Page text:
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Cardinals find help in return game by drafting J.J. Nelson

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Journey to the draft: J.J. Nelson

Watch some of the top plays by former UAB wide receiver J.J. Nelson.

TEMPE, Ariz. – Arizona’s solution to its return woes in 2014 is 5-foot-10 and 160 pounds.

J.J. Nelson is short by football standards and weighs half of some offensive linemen. It’s his legs, however, that matter most, especially when it comes to reviving the Cardinals’ return game, which gained the fewest yards in the league last season.

Nelson was the fastest player at the NFL combine, running the 40-yard dash in 4.28 seconds. That will make him the fastest player Cardinals coach Bruce Arians will have coached and Nelson thinks he can go even lower than 4.28.

“He’s faster than [Indianapolis wide receiver] T.Y. [Hilton]; he’s faster than [Cardinals receiver] Smokey [John Brown],” Arians said. “He plays that fast, especially on kickoff and punt returns – dynamic.”

If he can show that speed on returns this offseason, then the Cardinals have their replacement for Ted Ginn, who failed to live up to expectations as Arizona’s primary returner last season.

The Cardinals were last in the NFL in four return categories in 2014, according to ESPN Stats & Information: total kick-return yards (417), yards per kick return (18.9), average distance from the end zone after kick returns (83.5 yards) and percentage of kickoff returns that reached at least the 20-yard line (22.5 percent). Arizona was ranked 31st in average distance from the end zone after kick returns and touchbacks (80 yards) and 30th in average distance from end zone before kick-return attempt (101.5 yards).

Last season, as a senior at UAB, Nelson returned 22 kicks for 843 yards – an average of 38.3 yards per return – and four touchdowns.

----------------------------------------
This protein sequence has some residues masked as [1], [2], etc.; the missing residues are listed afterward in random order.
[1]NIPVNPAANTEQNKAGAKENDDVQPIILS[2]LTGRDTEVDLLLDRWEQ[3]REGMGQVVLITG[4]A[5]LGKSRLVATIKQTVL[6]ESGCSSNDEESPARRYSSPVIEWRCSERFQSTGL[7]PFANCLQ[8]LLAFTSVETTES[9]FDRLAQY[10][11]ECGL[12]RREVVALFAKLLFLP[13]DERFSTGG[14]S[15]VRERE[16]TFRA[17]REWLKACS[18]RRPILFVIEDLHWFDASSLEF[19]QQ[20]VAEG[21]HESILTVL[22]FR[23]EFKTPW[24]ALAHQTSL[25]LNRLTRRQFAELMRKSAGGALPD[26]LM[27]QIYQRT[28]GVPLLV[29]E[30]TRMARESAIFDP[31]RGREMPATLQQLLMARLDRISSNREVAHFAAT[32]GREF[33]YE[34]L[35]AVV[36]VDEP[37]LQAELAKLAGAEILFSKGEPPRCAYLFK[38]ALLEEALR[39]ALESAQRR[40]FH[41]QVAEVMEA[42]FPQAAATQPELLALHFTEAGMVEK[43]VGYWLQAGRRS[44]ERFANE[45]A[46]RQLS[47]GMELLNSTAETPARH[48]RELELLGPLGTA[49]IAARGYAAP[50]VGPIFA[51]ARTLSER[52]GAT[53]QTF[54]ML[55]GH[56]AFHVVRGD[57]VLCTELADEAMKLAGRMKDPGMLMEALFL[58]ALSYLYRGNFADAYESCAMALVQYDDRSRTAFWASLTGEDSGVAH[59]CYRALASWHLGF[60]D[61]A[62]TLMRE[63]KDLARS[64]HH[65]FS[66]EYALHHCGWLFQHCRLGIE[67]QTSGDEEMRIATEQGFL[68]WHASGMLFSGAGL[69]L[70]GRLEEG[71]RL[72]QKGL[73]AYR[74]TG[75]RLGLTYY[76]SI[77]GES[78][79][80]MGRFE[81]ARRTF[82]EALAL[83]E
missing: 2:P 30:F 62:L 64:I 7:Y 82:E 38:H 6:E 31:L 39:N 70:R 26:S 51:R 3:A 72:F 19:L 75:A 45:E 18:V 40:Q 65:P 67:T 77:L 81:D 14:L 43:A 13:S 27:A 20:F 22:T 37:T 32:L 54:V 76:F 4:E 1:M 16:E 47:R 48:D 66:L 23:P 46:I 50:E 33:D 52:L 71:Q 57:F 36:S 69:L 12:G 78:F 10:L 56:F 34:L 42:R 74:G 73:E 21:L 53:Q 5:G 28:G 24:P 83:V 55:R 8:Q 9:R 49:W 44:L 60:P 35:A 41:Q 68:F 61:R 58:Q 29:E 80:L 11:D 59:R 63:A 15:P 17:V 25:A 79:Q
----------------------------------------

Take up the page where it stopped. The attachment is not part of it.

During his predraft visit with the Cardinals, Nelson met with assistant special teams coach Anthony Blevins. The two went over tape – both of Nelson and the Cardinals – but Nelson didn’t say if the Cardinals discussed him taking over their return duties.

But he’s open to it.

“I feel like I see myself as a kick returner as well as a receiver because, with my speed, I have the ability to go out and blow the top off of the defense,” Nelson said.

Ginn fared better as a punt returner, averaging 10.65 yards per return. He also returned one punt for a touchdown, in Week 2. Nelson, coincidentally, had the same punt-return stats as Ginn last season: 26 returns for 277 yards and an average of 10.65 yards per punt return.

Arians said he plans to have Nelson bulk up to 175 pounds well before training camp, a weight better suited for Nelson’s body to handle the beating of an NFL season. He’ll need that extra weight because the Cardinals will be leaning on him to improve their field position on returns.

“He makes so many people miss on punt returns and kickoff returns,” Arians said. “As soon as you miss him, no one can catch him. Yes, he is frail, but there have been some great, great punt returners and kickoff returners about 160 pounds that I know of.”